NWMI Affirms its Commitment to Uphold Press Freedom

On World Press Freedom Day, May 3, 2019, the Network of Women in Media, India (NWMI), shines a spotlight on the difficult conditions under which media persons gather and disseminate credible news, the life-blood of democracy.

In a world increasingly besieged by fake news and post-truth patronised by those in power, the work of news persons has come under increasing pressure. Women journalists have been braving additional threats both within and without their organisations. The flood of revelations of sexual harassment during the #MeToo wave which engulfed the Indian media in October 2018, forced a public discussion of the rampant sexual harassment and inequity in the Indian media. Alongside, online abuse and trolling of women journalists have been increasingly used to silence dissent and diverse views.

India, like elsewhere in the world has seen a gamut of repressive attacks from all quarters, be it assassinations and attacks or arbitrary arrests under draconian laws, in Kashmir, the North Eastern states and central India. State repression coupled with corporate might, have increased and newer ways have emerged of silencing the media and curtailing their access.

In addition, journalists face precarious work conditions, lack of fair and assured wages and the rendering of several conventional jobs in the profession redundant by technological developments, contractualisation and arbitrary retrenchments.

While women journalists are equally impacted by all of these, they additionally face gender-based discrimination in their professional lives.

Covering Sabarimala temple entry issue was one of the most contentious in 2018. Saritha Balan from the News Minute was attacked by mobs protesting the presence of women, as was Shajila Ali Fathim, a cameraperson working with Kairali TV. A correspondent from New York Times and Pooja of Republic TV, Kavitha from Telugu channel Mojo TV, and several other women journalists were attacked, heckled and threatened. The Sabarimala Karma Samithi wrote to news outlets not to depute female journalists to cover the issue, thus curtailing access of women journalists from covering a significant story.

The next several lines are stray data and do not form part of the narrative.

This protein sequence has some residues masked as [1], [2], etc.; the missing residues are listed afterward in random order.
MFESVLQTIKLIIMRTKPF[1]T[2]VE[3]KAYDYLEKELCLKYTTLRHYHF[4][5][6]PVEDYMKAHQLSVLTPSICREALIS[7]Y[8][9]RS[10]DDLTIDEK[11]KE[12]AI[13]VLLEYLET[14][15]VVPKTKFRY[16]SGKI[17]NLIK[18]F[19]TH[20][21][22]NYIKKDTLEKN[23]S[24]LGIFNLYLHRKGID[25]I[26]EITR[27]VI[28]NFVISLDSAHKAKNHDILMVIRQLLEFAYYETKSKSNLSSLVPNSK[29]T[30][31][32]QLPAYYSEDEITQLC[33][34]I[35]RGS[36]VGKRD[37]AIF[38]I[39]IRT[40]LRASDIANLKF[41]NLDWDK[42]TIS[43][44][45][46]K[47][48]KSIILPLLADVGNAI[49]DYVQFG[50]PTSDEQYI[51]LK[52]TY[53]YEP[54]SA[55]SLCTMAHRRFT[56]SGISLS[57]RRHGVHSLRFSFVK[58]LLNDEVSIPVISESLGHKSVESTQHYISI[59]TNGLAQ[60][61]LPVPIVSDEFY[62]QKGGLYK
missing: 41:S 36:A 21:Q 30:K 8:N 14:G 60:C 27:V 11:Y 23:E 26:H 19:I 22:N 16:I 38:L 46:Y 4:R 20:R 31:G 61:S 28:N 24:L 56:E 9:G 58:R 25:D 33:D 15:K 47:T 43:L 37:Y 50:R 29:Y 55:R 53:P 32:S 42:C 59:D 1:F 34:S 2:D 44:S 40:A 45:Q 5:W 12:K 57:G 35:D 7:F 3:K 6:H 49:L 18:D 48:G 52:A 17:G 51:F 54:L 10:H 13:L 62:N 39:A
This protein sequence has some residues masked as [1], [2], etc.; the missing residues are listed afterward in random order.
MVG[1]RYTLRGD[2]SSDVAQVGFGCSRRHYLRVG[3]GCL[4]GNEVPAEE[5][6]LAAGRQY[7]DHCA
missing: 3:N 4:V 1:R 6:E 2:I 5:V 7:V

In Meghalaya Patricia Mukhim and Shobha Chaudhuri, the editor and publisher of The Shillong Times had to face the wrath of the judiciary for editorials on judges giving themselves benefits. Unidentified persons also attacked Mukhim’s home with petrol bombs in April 2018, provoked by her editorials on encounters and mining mafia.

One of the major concerns for press freedom in India is the prevalent culture of impunity. Despite recognising press freedom as part of freedom of speech and expression under the Constitution, justice for the journalists who are victims of arbitrary arrests, illegal detentions, torture, enforced disappearances, extrajudicial killings and sexual violence remains elusive. There is a lack of political will to undertake credible investigation to bring the perpetrators to trial and to ensure justice and compensation. The high prevalence of impunity often creates challenges, self-censorship and deters other journalists from speaking truth to power.

In times when there is evidence to show that the state is complicit in online and offline harassment of journalists, it is important to push for accountability from those in power, including media owners.

In this situation, NWMI affirms its commitment to raise a voice for press freedom and for journalists everywhere who strive to uphold the highest tenets of journalism, without fear or favour.

The Network of Women in Media, India

May 3, 2019